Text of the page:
Their reputation as “rats with wings” is a relatively new addition to our view of them, popularized by the governor of New York in 1966 when a highly successful propaganda campaign against them proved to be more useful than paying for cleaning up the mess they leave on our buildings and pavements. Wild rock doves could originally be found all over our coastal cliffs and inland edifices such as mountains; but when we came along, the easy access to our discarded food and our propensity to pack us all in tightly and upwards provided the perfect environment for cohabitation.
See the gull?
Opportunistic oceanic predators, or seagulls, as many of us call them, are in fact around fifty different species worldwide. Collectively known as gulls, three species in particular have become a familiar sight in coastal towns and cities worldwide. Herring, great and lesser black-backed gulls have effortlessly transitioned from their natural coastal habitats to urban environments. Exploiting various food sources, scavenging from garbage bins, restaurants, and parks, their ability to adapt to our presence and their cunning resourcefulness has contributed to their success in almost all of our urban areas.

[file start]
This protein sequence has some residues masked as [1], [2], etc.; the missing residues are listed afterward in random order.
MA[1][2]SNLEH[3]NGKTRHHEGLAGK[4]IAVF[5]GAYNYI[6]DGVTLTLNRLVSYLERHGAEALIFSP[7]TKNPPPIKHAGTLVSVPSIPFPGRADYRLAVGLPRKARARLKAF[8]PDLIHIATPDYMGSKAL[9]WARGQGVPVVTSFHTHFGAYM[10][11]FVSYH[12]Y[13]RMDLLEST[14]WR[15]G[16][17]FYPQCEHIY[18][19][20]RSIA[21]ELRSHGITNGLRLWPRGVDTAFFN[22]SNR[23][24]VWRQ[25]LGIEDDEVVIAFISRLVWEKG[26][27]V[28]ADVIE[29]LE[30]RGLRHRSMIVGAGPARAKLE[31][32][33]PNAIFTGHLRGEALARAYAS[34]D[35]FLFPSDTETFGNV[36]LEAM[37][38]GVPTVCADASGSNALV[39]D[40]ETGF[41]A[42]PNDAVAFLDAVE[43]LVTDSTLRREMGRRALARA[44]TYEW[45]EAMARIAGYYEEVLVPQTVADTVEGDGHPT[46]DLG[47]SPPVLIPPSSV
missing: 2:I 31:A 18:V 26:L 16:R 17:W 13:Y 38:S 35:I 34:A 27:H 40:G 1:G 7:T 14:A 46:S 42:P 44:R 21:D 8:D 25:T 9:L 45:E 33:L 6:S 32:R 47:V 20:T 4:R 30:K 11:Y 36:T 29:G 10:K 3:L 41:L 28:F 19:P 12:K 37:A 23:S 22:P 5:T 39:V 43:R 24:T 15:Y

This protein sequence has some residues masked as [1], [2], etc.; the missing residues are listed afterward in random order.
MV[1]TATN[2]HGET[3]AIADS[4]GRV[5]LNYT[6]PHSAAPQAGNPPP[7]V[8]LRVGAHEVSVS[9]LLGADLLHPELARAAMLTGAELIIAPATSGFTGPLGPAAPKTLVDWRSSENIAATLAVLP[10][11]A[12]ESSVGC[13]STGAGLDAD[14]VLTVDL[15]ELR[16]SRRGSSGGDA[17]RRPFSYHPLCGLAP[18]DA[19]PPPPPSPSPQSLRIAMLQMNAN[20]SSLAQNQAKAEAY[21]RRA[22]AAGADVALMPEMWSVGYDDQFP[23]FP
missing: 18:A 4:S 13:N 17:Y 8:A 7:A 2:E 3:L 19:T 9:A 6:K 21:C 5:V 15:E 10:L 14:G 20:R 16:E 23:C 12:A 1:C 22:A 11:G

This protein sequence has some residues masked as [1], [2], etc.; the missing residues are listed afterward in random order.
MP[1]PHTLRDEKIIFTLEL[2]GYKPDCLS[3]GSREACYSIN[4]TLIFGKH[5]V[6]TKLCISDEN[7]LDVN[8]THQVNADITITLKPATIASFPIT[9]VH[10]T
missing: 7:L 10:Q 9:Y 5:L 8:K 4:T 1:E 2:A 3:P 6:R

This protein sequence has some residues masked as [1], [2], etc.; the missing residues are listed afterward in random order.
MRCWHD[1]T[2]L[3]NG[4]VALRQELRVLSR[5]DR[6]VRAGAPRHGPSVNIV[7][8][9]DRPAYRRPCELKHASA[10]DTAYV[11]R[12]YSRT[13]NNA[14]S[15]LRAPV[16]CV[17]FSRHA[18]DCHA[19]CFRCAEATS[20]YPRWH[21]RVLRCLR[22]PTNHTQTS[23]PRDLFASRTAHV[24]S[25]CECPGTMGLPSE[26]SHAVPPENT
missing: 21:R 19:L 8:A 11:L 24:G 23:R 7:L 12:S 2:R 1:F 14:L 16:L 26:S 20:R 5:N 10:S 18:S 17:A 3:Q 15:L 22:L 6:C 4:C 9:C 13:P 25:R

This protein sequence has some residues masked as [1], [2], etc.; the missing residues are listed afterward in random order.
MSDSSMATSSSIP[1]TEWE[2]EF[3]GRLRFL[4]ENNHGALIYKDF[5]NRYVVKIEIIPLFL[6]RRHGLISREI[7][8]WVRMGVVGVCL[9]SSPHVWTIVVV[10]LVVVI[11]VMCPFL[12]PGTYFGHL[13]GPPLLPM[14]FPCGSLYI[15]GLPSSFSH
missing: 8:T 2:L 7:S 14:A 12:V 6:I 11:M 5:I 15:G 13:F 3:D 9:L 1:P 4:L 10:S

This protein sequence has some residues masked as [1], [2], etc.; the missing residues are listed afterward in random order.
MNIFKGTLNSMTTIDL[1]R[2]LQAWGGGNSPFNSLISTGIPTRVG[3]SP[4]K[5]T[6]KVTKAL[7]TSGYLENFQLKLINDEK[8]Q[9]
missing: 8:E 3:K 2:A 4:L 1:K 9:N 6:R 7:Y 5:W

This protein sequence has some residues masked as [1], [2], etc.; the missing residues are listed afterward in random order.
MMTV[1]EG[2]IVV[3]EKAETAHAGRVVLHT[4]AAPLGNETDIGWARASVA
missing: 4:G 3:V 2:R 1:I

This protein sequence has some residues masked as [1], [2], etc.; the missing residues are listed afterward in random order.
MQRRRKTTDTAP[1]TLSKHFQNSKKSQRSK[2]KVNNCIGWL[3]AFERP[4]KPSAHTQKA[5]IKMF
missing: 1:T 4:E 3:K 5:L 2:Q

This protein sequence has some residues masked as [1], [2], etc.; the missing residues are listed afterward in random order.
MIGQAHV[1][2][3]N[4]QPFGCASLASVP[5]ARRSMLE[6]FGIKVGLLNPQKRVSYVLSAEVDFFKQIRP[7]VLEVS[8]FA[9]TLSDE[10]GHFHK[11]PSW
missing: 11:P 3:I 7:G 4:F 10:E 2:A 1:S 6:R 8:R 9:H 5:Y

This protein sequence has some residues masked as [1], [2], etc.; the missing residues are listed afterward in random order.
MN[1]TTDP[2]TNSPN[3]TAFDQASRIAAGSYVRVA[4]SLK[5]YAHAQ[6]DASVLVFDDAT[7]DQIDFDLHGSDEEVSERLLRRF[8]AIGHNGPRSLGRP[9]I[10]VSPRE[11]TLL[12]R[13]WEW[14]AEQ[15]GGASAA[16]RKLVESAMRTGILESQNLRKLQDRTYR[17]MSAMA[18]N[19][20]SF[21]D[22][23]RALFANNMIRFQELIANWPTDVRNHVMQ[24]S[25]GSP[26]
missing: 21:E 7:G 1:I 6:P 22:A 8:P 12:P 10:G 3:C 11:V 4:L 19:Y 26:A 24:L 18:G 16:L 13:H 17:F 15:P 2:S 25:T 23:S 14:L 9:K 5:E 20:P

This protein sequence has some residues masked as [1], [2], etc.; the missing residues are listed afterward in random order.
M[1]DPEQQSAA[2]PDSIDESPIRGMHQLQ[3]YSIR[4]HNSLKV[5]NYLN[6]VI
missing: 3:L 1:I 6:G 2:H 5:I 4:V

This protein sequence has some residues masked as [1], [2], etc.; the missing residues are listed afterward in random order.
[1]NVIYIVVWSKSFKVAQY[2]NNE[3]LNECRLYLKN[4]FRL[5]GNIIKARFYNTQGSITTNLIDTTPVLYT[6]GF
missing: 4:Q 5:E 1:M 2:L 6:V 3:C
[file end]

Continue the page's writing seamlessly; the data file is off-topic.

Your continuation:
Although usually found along the coast, many gulls live inland. As a gregarious species like pigeons, their willingness to socialize with each other has led to our labeling them a pest; many businesses and residents in the urban sprawl go to great lengths and cost to reduce their numbers by installing all manner of anti-gull infrastructure such as spikes, nets, and decoy predators; most with no effect whatsoever.